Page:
The main suspect was the large grate. What guarantees were there really that the gas would distribute itself evenly across the entire mass of charcoal by a grate as big as 300--500 mm  Ø , i.e. all gas really be reduced? It could easily be, that the gas according to the law of least resistance sought itself channels through the charcoal, where it was less packed with charcoal dust. In those areas the gas velocity would increase, the reaction more vivid, which in turn decrease the resistance of flow even further.

Yes, why wouldn't the air from the nozzle even burn itself a channel all the way down to the grate, by which the reacting surfaces became far to small and the amounts of nitrogen and CO2 increasing catastrophically. All these extremes were plausible.

My suspicions were confirmed during night-driving. The outer cover of the gasifier showed vaguely red hot spots, whose position varied under way and most irregularly reappeared here and there.

Enough proof! It was quite obvious. The most important part of the reaction process was more or less left to coincidence. To make it efficient it had to be fixed in precalculated paths. It was also fairly clear in what way this was going to be achieved.

In the same manner as when the primary air left the air pipe at a narrow section, around which the relatively modest oxidation zone were formed, the several times larger reduction zone must also be fixed against a narrowed section, namely by the outlet for the ready gas, i.e. the grate.

This must be shrinked down to a minimum. That was, however, not possible with regular design principles.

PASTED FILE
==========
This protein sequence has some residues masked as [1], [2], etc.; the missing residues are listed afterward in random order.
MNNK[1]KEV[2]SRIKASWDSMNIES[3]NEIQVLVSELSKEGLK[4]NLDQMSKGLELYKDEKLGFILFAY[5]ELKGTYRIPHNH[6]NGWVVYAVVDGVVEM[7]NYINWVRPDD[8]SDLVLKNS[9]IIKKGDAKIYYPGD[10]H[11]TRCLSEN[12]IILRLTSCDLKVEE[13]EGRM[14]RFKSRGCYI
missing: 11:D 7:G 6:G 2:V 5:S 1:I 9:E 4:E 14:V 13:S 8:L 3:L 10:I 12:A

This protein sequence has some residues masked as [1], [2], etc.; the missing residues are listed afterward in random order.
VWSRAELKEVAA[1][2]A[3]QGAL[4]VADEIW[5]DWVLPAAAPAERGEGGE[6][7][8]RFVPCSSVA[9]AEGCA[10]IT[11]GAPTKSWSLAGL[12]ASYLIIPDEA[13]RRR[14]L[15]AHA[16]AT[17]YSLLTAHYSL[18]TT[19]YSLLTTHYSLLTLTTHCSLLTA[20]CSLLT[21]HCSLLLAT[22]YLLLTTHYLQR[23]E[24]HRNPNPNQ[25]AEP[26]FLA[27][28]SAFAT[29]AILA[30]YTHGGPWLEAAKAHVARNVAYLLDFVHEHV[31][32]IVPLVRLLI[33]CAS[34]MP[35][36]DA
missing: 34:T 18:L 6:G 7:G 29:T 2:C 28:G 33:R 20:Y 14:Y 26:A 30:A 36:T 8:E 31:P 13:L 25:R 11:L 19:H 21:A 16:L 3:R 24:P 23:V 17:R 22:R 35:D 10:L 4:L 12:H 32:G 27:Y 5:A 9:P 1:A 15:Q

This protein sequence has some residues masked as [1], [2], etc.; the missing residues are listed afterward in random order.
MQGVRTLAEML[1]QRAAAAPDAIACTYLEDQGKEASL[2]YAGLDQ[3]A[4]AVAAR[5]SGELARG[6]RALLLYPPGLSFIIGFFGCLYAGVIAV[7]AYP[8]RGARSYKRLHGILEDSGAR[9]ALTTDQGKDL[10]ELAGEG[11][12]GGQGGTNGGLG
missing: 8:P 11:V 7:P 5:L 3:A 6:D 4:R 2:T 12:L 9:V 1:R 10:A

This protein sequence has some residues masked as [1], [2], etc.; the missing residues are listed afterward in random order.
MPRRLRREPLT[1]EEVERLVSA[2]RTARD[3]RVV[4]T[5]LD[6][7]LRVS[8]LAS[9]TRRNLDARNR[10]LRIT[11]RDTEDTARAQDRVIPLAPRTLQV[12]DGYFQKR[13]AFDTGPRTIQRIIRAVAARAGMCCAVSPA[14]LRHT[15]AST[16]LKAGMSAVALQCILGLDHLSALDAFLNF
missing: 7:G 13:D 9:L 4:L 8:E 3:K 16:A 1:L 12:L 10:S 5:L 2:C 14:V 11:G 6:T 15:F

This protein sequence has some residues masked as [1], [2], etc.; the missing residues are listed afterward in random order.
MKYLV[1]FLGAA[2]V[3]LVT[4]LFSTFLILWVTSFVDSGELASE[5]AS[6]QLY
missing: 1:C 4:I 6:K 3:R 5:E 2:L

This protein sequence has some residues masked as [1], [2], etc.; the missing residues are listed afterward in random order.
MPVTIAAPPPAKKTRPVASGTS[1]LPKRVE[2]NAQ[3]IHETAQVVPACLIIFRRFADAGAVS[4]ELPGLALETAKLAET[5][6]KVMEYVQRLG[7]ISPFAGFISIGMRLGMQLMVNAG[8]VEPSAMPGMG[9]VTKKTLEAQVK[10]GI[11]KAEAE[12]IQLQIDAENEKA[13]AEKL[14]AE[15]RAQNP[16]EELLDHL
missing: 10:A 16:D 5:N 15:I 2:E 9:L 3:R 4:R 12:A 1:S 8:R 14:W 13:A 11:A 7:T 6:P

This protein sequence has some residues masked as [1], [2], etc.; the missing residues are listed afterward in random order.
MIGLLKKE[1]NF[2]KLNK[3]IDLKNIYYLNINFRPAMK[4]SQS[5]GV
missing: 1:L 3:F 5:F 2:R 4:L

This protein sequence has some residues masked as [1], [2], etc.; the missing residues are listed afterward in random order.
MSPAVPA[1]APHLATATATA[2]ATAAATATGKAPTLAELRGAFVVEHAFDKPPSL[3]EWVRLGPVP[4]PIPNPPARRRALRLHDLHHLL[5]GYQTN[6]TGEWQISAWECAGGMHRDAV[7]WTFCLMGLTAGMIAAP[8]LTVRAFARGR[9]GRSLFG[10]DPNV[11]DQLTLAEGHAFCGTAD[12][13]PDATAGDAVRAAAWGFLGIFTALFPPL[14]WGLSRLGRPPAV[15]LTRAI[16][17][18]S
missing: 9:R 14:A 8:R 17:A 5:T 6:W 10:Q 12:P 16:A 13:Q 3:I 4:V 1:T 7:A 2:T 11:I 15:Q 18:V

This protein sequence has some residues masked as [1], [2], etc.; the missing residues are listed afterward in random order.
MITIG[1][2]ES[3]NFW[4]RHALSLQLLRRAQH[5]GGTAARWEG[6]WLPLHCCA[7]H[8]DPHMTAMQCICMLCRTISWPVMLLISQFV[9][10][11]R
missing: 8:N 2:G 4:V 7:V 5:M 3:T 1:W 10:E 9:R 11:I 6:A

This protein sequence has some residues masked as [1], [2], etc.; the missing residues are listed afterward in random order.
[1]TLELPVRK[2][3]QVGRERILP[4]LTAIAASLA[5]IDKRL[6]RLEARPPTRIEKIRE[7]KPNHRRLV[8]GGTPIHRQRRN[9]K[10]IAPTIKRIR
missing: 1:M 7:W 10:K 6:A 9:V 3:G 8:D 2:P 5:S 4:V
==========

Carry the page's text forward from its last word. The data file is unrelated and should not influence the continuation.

There was more to it. The sizes of the fuel must be decrease. I already had gotten a taste of what that implied to the start-up properties.

By simple mathematics it was clear that the size of the charcoals and the reacting volume were in a linear dependence upon one another, e.g. if the size of the charcoals was decreased 6 times, the necessary reacting volume would also decrease 6 times.

On basis on this reasoning and from tangible proof, I came up with the idea for the so called central tube, which eventually grew out to a whole new principle of operation for gasifiers, and it is this principle I now will try to briefly explain.

The figures 1--4 illustrates four different phases in the chain of development. Figure 1 shows a regular type of charcoal gasifier with downdraft combustion and equipped with the already mentioned movable air tube, with which one during start-up can crush the charcoals at the reaction zone. The latter was carried out in the manner that one loosened the handle (1) from its bayonet lock, had two or three thrusts at it, and then locked the handle again. When the gasifier match was dropped down through the air inlet there were a sufficiently amount of fresh surfaces to lit at, and produce a sufficient amount of gas.